As kitchen tables nearly buckle this week beneath receipts, pay stubs, and calculators, Americans must be grateful that tax returns are due only annually. April 17, this year’s deadline, reacquaints Americans with our humongous tax-filing burden. It also suggests a voluntary flat tax as the exit from this morass.
The U.S. tax code should join the Panama Canal and the Channel Tunnel as a wonder of the modern world. Though something only an accountant’s mother could love, it is truly stunning — grotesquely so.
At 67,204 pages, the tax code and its accompanying regulations and Internal Revenue Service rulings stretch just longer than 71 Gideon Bibles stacked side by side. Even a devout atheist would prefer to read the Old Testament — 71 times. The Washington-based Tax Foundation counts 1,638 different forms on the IRS’ webpage. Among the more novel: “Casualties and Thefts” (Form 4684), “Suspicious Activity Report – Casinos and Card Clubs” (Form 403), and “Tax for Children Under Age 18 with Investment Income of More Than $1,700” (Form 8615).
Form 1040, of course, is the IRS’ greatest hit. A typical taxpayer needs 37.8 hours to finish this basic tax return.
“Pity the self-employed,” David Keating of the National Taxpayers Union wrote last year. “The IRS estimates they have to spend over 80 hours slaving at their computers to do their taxes, enough to rob them of the equivalent of a two-week paid vacation.”
Among 28 federal agencies the White House studied in its “Information Collection Budget of the United States government,” completing IRS paperwork in 2006 took 6.65 billion hours, fully 3.5 times the 1.89 billion hours needed to fill forms for the U.S. Treasury (sans IRS), the other 14 Cabinet departments, and 13 major independent agencies combined — including the red-tape-spewing Environmental Protection Agency, Federal Communications Commission, and Securities and Exchange Commission. The Tax Foundation calculates that IRS paperwork-compliance cost Americans $265.1 billion in 2005. This was essentially a 22% surcharge atop each tax dollar confiscated.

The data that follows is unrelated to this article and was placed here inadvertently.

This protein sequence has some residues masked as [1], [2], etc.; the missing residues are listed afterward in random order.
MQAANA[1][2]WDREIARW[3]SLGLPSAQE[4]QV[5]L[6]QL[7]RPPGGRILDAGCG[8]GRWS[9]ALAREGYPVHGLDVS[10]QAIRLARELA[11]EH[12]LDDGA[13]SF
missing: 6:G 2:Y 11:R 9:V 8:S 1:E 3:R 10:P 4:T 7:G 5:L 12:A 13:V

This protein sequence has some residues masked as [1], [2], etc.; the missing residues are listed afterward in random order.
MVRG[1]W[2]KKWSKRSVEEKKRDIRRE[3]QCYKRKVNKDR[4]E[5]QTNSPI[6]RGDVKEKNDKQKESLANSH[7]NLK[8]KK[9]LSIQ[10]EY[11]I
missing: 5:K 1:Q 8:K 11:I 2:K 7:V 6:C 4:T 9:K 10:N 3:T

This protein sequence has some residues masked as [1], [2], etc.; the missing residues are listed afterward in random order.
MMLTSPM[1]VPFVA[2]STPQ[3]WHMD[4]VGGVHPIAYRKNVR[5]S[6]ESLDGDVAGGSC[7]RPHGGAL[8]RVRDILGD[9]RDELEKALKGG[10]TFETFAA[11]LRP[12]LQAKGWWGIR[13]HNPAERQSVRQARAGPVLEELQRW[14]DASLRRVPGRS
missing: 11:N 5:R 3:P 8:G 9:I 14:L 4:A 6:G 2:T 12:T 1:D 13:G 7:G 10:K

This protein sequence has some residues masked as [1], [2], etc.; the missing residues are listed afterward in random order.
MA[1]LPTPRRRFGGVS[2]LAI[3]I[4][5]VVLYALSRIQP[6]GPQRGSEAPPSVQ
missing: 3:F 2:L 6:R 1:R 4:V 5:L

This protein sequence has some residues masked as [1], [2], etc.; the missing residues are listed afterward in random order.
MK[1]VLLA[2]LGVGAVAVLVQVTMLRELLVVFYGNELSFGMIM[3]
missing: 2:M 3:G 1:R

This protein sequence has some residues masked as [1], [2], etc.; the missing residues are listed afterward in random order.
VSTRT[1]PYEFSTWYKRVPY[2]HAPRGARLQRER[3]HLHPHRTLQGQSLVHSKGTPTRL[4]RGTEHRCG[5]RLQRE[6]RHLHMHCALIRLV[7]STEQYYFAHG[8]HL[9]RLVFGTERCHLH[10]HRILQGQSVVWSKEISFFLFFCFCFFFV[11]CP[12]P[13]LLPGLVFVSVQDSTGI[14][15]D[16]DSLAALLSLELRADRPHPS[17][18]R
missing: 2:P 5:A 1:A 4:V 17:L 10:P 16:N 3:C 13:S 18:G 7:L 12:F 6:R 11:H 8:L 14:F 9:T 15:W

Even worse, nobody knows what all this means. USA Today recently picked four tax professionals to create returns for the imaginary Bailey family. They generated four different amounts for taxes owed. In 1998, Money magazine asked 46 tax pros to file for another hypothetical household. These experts gave Money 46 different tax-liability figures, varying from $34,240 to $68,912.
As NTU’s Keating concluded: “The Tax Code is so convoluted that no one inside or outside the IRS understands it.”
There is a better way.
Americans deserve a voluntary flat tax. Those Americans who love this gargantuan tax code, its multiple rates, and baroque intricacies, should be free to keep filing form after form, if that makes them happy. Those who prefer a flat rate with few if any deductions, should be free to choose a postcard that would ask one’s name, address, income, and a simple calculation for, say, 17% thereof.
Politically, a voluntary flat tax would let issue-starved Republicans and conservatives avoid a wrestling match with Democrats and liberals over keeping or scrapping the charitable or home-mortgage deductions. Instead, the right can argue for giving Americans the freedom to select between two available systems. The sales slogan is simple: “It’s your tax. It’s your choice.” Let the left argue against granting Americans that option. The right can win that fight.
Next year, Utahns will choose between either a traditional, six-bracket tax (from 2.3% to 6.98%) with exemptions and write-offs, or a simple 5.35% flat tax without deductions.
The Beehive State will join Estonia, Slovakia, and Ukraine, all of whose economies the flat tax has energized. On January 1, 2001, Russia jettisoned its three-bracket system and its 30% top rate on incomes above $5,000. Instead, it embraced a 13% flat-rate tax.
“Before the flat tax, most salaries were paid as cash under the table,” says Yuri Mamchur, director of the Seattle-based Discovery Institute’s Real Russia Project. “That almost has disappeared.”
“The low flat rate contributed to the decline in capital flight [and] improved taxpayer compliance,” according to Hoover Institution economist Alvin Rabushka. Tax evasion has gone the way of the Gulag. Since the flat tax, revenues have swelled 128% after inflation.
If the flat tax is good enough for the former Evil Empire, it’s good enough to offer America’s embattled taxpayers.